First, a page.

The latest Quarterly Survey, published today (12th September) by the Regulator of Social Housing, shows a strong financial position has been maintained by the sector, despite wider economic “uncertainties”.
According to reports, the regulated sector has access to £20.4bn in undrawn facilities and agreed new finance of £1.4bn in the quarter.
Investment in new housing supply stood at £3.1bn in the quarter to June 2019, with 3,275 Affordable Home Ownership (AHO) homes and 1,193 market-sale homes completed.
This is expected to increase with a £16.1bn investment forecast over the 12 months to June 2020.
Based on responses from 218 private registered providers (PRPs), including PRP groups, which own or manage 1,000 homes or more, the report is said to provide a regular source of information regarding the financial health of providers and their liquidity position.
The other main findings for the quarter include:
- Cash balances total £5.3bn – this is forecast to reduce to £3.4bn over the next 12 months to fund planned capital expenditure
- Total sales receipts were £1.1bn generating surpluses of £0.3bn – however, current asset sales receipts were more than 40% below forecast at £0.7bn reflecting both fewer completions than forecast and market conditions, particularly in London and the South East
- There was a 2% increase in the number of unsold AHO homes to 7,031 (the highest level in 10 years), and unsold market sale properties increased by 7% to 2,073 (the highest level recorded since 2014)
- The number of AHO homes unsold for more than six months saw an increase of 56% to 2,133;
- Conversely, market-sale properties unsold for more than six months reduced by 13% to 554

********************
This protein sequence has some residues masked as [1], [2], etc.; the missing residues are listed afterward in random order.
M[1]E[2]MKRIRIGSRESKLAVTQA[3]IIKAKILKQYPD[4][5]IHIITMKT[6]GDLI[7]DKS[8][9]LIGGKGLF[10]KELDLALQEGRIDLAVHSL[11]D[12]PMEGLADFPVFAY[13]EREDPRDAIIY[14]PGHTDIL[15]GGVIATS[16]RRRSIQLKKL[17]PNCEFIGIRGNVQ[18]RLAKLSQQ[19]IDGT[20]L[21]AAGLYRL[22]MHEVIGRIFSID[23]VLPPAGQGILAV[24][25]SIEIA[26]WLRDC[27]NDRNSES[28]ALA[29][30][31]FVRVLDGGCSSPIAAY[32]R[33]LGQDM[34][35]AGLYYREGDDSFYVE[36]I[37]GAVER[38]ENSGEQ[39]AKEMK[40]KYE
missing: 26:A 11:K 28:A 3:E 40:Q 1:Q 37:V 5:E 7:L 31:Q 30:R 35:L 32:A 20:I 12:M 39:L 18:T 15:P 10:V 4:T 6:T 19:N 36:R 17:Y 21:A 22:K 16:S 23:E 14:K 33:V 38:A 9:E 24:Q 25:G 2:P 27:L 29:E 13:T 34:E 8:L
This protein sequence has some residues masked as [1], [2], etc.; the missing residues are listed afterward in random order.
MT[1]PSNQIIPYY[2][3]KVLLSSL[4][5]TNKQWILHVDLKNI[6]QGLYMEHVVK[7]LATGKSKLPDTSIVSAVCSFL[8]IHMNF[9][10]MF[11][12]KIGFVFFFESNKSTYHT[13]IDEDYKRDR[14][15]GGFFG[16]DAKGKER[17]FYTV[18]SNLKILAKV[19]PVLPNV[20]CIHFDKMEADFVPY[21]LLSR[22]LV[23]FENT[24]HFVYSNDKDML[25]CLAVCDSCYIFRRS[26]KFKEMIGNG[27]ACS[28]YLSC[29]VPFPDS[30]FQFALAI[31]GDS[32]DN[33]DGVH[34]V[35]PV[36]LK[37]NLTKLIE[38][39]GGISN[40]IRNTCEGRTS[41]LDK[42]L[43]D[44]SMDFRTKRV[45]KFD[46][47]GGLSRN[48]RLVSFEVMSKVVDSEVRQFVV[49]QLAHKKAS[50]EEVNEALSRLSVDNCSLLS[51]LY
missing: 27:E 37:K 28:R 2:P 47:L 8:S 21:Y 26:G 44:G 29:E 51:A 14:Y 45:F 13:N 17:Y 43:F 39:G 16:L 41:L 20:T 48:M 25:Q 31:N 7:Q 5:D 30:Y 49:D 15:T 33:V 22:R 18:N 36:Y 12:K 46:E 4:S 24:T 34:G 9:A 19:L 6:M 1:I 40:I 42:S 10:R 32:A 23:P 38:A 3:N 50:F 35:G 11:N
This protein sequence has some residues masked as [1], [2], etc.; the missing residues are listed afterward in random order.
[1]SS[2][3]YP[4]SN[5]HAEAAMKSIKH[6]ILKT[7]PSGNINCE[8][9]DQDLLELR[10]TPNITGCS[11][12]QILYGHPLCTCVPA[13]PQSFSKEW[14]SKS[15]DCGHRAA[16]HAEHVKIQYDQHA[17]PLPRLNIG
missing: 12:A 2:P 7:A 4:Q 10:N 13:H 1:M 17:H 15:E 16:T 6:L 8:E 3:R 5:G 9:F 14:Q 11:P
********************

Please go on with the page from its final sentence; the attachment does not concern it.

- The sector’s spending on capitalised major repairs in the quarter at around £400m was 20% below forecast – said to be attributable to delays in starting new contracts for works and to the re-profiling of programmed works
Fiona MacGregor, CEO of the Regulator of Social Housing, said: “The latest Quarterly survey results indicate that the sector continues to be in a strong position in terms of liquidity, but weakening in the housing-sales market is beginning to have an impact, particularly in London and the South East.
“Providers should consider market conditions carefully when making decisions about development commitments.
“The findings underline the need for boards to manage their resources and have robust contingency plans in place to ensure that their financial viability is maintained under a range of economic assumptions.
“We also expect boards to ensure they have clear information that they are investing, so that properties are in a good state of repair and meet statutory health and safety requirements.”